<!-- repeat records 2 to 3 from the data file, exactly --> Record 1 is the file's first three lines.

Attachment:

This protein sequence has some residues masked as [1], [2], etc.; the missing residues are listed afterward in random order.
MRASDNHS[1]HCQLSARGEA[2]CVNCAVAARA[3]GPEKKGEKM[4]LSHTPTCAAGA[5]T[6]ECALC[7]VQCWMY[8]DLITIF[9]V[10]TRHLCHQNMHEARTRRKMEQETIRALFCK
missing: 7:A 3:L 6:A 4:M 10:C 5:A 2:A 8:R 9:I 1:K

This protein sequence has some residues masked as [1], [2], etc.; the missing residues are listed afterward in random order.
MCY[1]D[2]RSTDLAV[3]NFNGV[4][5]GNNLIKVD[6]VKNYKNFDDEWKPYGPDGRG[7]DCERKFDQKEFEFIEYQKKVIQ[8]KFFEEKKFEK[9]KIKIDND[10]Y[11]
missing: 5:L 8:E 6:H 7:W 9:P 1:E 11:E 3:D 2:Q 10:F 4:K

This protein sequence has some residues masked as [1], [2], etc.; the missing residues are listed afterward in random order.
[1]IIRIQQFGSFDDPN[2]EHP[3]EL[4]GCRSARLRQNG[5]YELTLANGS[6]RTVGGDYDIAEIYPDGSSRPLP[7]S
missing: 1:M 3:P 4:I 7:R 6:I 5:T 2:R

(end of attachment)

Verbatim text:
This protein sequence has some residues masked as [1], [2], etc.; the missing residues are listed afterward in random order.
MCY[1]D[2]RSTDLAV[3]NFNGV[4][5]GNNLIKVD[6]VKNYKNFDDEWKPYGPDGRG[7]DCERKFDQKEFEFIEYQKKVIQ[8]KFFEEKKFEK[9]KIKIDND[10]Y[11]
missing: 5:L 8:E 6:H 7:W 9:P 1:E 11:E 3:D 2:Q 10:F 4:K

This protein sequence has some residues masked as [1], [2], etc.; the missing residues are listed afterward in random order.
[1]IIRIQQFGSFDDPN[2]EHP[3]EL[4]GCRSARLRQNG[5]YELTLANGS[6]RTVGGDYDIAEIYPDGSSRPLP[7]S
missing: 1:M 3:P 4:I 7:R 6:I 5:T 2:R